2. The “incessant-picture-taker” people (IPTP): In addition to constant selfies in popular parts of the park, IPTPs take it one step further.  You know that long ass line for the women’s restroom?  Well, it just got longer because the IPTPs want to document their trip by snapping pics of themselves making duck faces into the mirrors in the Disney bathrooms. You know that table you’ve been waiting an hour for at the Rainforest CafĂ© in Disney Springs?  Well, you’ll need to wait ten minutes more because the IPTPs have asked the waiter to take a picture of their group…for the fifth time.  Just like the SWMCPs, there is no avoiding them.  *If you are one of these people, we get it.  You went to Disney.  But next time, could you try putting your camera away when my daughter is doing the pee-pee dance behind you? 
  3. The “taking-way-too-long-to-take-pictures” people (TWTLP):  Taking pictures is naturally something that will happen nonstop in a Disney park.  However, the TWTLPs not only take an absurd amount of photos, but they also take their sweet time when actually taking the picture.  With TWTLPs, you can try your best to skirt around them or if you’re really patient, you can wait it out. *Just a note of caution to the TWTLPs that may come across my family at a Disney park- if you can’t get your shit together and take the damn picture before the sun goes down, expect my big fat head in the upper corner of your shot.  My daughters and I have become photobomb masters. You have been warned.
  4. The “take-up-the-entire-pathway” people (TEPP): Somehow, in Disney, it is possible for a family of four to block an entire roadway. We understand that everyone is in awe of the artistry that goes into these parks, and it is sometimes hard to keep a family together.  But unless Mickey is personally giving you and your family a piggyback ride straight past the TEPPs, it is no easy task to maneuver in or around their family structure. This especially goes for families traveling with multiple strollers.  Now, I know what it’s like to travel with a stroller, and those Disney strollers are enormous and hard to operate.  But for the love of God, share the road, people!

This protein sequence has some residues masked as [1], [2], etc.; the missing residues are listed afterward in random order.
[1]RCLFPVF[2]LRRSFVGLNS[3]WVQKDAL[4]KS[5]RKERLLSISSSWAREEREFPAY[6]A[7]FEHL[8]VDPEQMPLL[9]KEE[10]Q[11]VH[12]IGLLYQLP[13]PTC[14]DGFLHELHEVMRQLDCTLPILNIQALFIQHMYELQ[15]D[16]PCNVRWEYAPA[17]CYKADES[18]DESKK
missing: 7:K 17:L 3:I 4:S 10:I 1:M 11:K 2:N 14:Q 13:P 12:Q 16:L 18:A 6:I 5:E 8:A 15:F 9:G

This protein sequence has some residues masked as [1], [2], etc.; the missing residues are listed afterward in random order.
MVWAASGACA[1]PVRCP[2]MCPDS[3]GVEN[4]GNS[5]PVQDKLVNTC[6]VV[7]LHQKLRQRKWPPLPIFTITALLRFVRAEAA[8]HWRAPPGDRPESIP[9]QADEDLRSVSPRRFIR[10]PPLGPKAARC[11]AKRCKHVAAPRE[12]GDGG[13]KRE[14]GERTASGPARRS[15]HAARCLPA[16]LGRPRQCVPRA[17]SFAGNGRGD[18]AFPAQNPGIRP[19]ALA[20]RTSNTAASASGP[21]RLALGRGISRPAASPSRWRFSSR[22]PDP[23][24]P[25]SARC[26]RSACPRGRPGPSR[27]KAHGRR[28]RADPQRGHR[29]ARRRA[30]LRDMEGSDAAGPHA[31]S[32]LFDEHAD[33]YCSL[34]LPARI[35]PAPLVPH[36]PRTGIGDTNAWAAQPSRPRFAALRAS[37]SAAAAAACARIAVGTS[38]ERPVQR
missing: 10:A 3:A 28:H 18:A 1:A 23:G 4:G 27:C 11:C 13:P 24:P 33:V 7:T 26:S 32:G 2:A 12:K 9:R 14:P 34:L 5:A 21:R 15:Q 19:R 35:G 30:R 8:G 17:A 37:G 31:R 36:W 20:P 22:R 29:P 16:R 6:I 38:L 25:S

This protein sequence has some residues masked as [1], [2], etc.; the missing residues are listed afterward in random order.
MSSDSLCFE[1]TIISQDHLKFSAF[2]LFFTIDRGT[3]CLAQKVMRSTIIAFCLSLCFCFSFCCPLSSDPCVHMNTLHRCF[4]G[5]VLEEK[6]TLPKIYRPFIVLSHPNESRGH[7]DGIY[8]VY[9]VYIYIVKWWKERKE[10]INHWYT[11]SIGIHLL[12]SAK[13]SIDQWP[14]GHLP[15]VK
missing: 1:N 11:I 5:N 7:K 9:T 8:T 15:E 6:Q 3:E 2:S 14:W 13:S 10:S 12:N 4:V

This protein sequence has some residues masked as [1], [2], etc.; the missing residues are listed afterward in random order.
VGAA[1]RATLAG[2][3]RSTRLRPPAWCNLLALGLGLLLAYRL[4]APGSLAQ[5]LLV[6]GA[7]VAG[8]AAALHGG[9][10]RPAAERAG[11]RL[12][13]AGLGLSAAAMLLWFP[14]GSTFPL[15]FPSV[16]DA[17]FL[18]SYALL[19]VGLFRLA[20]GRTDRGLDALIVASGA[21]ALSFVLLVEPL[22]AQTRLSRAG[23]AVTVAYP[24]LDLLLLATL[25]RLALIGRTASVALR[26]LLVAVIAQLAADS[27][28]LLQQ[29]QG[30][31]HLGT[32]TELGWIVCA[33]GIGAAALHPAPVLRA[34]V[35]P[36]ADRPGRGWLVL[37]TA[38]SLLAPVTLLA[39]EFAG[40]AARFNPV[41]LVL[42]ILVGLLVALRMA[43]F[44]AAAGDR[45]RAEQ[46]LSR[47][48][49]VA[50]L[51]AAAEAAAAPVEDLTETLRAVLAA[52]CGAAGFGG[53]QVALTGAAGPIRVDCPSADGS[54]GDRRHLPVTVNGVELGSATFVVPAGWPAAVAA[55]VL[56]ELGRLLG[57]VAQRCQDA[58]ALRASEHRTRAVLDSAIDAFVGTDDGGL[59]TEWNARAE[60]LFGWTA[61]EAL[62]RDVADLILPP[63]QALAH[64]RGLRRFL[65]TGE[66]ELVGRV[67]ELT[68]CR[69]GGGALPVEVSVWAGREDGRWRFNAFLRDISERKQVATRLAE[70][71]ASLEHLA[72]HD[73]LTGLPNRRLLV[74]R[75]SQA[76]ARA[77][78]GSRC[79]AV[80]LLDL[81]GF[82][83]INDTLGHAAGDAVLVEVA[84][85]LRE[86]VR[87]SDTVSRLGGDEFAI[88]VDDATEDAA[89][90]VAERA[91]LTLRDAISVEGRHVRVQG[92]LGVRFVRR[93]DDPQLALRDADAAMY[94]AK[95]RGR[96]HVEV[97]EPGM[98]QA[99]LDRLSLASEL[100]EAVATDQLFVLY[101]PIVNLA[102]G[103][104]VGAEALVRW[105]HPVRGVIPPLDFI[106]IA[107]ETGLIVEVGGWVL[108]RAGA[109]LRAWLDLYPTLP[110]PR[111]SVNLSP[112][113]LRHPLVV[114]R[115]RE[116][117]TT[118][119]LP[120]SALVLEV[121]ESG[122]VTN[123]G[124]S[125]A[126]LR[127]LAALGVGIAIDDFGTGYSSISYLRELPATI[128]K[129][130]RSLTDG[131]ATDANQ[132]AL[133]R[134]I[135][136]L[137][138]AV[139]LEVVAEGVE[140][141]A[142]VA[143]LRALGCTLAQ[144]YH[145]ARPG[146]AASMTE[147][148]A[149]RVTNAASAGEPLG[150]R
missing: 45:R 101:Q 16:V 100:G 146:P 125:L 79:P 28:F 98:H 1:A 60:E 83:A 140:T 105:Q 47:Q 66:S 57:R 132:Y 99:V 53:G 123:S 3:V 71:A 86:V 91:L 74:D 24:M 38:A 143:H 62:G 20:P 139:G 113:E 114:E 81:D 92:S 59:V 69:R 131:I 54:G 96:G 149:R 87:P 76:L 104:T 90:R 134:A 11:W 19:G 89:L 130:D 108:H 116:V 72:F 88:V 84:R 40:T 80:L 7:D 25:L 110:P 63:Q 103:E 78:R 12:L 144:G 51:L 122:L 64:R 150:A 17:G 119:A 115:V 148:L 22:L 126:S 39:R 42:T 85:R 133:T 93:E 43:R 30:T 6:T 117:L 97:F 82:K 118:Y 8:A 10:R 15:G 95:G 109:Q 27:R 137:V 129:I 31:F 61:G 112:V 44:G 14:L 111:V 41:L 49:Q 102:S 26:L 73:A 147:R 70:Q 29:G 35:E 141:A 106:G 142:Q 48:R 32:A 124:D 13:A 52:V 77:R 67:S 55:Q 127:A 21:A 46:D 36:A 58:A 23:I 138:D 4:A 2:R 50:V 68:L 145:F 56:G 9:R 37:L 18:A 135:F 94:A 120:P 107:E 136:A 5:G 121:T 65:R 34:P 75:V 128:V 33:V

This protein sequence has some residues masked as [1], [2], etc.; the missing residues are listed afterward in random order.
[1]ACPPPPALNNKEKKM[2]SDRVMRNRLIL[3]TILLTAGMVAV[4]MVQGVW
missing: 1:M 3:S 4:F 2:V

5. “Non-smiley” people (NSP): One would think that there would be an abundance of joy emanating from the faces of those in attendance at the happiest place on Earth.  This is oddly not the case.  Other than Disney employees, smiles are hard to come by in Disney parks.  A friend of mine once challenged me to a game of “count-how-many-people-are-smiling” while we strolled around the parks.  Instead of smiles, we came across toddlers shrieking, moms yelling, older kids completely frustrated or distracted by their phones, and Dads probably wishing they knew the score of whatever game they were missing in order to give their families a spectacular Disney vacation. Regardless, don’t let the NSPs drag you down!  Be unique and trust that a simple smile is all that it takes to refocus your energy on the fun that lies ahead.

By now, we’ve learned how astonishing it is to witness just how quickly people lose all consideration for every other human being the moment they walk into a park.  But the moral of the story is to try not to blame Disney for the momentary lapses in judgement that the people in their parks frequently exhibit.  Disney is amazingly beautiful in every way possible.  And maybe that beauty causes people, who otherwise would be able to think clearly, to replace their normal thought process with the same helium that fills those adorable Mickey ear balloons that line Main Street, USA.

Despite my encounters with all five of the people everyone meets in Disney, I’ve found that focusing on my family, on our smiles, and on the marvels that each park has to offer always helps me remember why I chose to visit Disney in the first place.